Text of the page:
GLASGOW, Scotland, Nov. 16 (UPI) -- A university in Scotland has launched a new a course examining the philosophy of television character Homer Simpson.
The course at Glasgow University is titled "D'Oh! The Simpsons Introduce Philosophy" and will seek to determine if the patriarch of the long running animated show The Simpsons is a "virtuous character."
"The course uses The Simpsons as a vehicle of introducing the people to philosophical ideas," the professor in charge of the class, Dr. John Donaldson, told the Evening Times. "We do look at Homer and ask if he is a virtuous person. We do that after talking about moral philosophy."
According to the course literature, the class will examine different episodes and characters including the rest of the Simpson family and their pious neighbor Ned Flanders to "explore some of philosophy's most inspiring ideas as presented in Matt Groening's monument to the absurdities of human existence."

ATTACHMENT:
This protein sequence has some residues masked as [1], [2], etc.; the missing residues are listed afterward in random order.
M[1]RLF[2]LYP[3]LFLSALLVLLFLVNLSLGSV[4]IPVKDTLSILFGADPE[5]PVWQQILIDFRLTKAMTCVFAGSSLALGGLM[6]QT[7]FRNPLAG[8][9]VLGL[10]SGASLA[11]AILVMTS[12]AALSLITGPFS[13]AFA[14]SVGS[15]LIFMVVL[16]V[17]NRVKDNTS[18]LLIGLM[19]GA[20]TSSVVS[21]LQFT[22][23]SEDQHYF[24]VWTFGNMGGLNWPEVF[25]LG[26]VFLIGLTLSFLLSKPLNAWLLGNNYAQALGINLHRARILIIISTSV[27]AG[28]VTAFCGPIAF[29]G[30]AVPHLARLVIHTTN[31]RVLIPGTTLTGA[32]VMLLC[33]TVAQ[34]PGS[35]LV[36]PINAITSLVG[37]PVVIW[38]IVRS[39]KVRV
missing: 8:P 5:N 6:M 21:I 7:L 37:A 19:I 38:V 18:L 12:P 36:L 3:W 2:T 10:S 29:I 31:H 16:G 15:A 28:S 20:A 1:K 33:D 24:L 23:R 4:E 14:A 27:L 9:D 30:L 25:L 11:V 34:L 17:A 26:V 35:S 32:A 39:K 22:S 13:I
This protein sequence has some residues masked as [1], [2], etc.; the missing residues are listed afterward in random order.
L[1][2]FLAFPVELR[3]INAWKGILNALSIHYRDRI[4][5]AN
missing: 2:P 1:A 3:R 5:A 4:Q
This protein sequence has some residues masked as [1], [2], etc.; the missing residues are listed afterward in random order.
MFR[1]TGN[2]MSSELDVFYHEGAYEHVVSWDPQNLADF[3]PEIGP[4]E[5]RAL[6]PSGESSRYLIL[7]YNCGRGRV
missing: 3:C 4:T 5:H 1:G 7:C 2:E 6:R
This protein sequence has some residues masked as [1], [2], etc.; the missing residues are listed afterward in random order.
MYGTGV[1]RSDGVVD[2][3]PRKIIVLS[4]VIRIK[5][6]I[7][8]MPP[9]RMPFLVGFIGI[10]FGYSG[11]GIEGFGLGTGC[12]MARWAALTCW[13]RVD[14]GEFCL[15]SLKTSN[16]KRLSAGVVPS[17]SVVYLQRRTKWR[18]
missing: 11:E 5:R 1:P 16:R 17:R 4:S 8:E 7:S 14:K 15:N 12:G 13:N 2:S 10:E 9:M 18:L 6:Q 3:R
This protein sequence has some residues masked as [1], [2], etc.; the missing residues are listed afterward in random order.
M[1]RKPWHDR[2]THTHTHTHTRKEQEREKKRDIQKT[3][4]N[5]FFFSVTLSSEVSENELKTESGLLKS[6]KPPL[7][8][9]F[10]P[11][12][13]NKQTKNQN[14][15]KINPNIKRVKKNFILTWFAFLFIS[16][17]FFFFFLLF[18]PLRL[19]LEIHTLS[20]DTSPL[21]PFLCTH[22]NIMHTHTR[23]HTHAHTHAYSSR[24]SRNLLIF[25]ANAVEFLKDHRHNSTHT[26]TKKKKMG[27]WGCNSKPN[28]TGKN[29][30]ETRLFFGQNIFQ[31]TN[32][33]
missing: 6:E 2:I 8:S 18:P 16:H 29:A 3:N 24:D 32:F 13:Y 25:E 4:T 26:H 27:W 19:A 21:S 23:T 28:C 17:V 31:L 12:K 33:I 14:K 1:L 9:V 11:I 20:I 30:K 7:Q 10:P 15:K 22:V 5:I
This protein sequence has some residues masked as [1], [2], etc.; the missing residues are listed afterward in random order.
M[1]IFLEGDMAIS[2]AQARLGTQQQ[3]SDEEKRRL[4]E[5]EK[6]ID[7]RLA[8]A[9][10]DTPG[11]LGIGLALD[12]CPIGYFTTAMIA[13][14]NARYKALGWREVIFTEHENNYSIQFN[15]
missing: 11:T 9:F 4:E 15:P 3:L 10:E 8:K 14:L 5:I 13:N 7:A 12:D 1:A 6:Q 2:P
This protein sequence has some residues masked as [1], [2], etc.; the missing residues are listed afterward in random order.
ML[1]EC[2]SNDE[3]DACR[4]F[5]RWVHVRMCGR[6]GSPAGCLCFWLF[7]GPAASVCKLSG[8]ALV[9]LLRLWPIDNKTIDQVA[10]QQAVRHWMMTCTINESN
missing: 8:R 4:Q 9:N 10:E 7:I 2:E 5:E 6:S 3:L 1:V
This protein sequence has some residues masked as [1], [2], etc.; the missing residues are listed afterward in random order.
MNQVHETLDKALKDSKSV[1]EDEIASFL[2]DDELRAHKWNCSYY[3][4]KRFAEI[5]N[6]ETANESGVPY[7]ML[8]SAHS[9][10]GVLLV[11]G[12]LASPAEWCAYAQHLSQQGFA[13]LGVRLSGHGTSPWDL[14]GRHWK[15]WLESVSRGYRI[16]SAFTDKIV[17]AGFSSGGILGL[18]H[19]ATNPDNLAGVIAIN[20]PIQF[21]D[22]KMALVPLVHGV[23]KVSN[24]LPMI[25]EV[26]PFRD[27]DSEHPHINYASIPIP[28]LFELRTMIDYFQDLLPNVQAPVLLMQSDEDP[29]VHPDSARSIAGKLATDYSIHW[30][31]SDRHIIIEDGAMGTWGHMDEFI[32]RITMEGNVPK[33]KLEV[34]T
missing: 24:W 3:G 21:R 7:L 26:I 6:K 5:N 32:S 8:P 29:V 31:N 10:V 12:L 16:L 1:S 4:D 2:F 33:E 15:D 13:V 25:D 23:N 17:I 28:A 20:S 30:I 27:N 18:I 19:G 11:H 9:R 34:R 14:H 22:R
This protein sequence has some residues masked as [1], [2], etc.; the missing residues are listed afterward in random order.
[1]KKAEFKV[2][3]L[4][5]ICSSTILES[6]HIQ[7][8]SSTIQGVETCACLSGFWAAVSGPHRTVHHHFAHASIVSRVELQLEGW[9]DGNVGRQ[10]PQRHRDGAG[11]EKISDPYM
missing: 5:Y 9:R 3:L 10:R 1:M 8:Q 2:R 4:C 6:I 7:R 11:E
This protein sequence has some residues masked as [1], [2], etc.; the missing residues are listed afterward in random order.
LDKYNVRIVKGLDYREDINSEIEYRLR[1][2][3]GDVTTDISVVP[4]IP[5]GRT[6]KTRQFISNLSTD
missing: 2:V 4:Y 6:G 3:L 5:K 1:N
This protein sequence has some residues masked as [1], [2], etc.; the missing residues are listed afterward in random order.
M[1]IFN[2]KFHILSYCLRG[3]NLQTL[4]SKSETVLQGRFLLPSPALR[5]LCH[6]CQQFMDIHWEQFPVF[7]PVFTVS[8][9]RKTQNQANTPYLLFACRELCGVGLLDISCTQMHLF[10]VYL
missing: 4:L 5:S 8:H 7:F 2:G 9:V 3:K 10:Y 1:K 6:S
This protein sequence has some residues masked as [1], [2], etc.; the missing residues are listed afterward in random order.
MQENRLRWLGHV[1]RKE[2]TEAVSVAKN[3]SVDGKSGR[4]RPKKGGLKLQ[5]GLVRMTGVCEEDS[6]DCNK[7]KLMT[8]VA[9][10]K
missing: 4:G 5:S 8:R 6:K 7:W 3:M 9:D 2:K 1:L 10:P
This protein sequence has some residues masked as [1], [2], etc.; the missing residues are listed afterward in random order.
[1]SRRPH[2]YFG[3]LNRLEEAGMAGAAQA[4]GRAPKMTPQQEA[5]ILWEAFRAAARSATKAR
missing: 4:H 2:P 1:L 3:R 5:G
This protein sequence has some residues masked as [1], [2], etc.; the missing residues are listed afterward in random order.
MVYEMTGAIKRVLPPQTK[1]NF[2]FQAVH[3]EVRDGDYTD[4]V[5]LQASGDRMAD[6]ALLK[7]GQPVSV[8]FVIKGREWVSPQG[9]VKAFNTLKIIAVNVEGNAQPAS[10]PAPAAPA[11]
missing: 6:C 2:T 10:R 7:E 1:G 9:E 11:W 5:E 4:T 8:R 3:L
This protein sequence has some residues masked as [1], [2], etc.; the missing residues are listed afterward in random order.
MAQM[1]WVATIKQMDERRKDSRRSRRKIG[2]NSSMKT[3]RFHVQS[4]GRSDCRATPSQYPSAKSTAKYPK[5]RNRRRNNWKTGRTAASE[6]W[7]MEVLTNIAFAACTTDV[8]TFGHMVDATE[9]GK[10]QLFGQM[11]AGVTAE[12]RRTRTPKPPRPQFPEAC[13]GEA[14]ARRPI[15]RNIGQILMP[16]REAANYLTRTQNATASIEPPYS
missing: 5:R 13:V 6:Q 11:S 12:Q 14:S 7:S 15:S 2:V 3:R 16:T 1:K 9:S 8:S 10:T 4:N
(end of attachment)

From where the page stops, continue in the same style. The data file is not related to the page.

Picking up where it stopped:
Donaldson said the main focus of the one-day course offered on Jan. 14 and 21 will be comparing the "complex" character of Homer Simpson to Aristotle's account of a virtuous character.
"He's very gluttonous, he can be quite violent and self-interested. But at the same time he's a character that's hard not to like," he told the BBC. "He's very popular. He has a childlike joy of life, he's open to doing the right thing and he's a faithful family man."
Donaldson said the class was overenrolled and hoped the subject matter would help draw people into further studying philosophy.
"I like the Simpsons because it's a great work of art. It's a cartoon of a great tapestry. There's so much going on in it," he said. "It encourages you to reflect on what's important in life."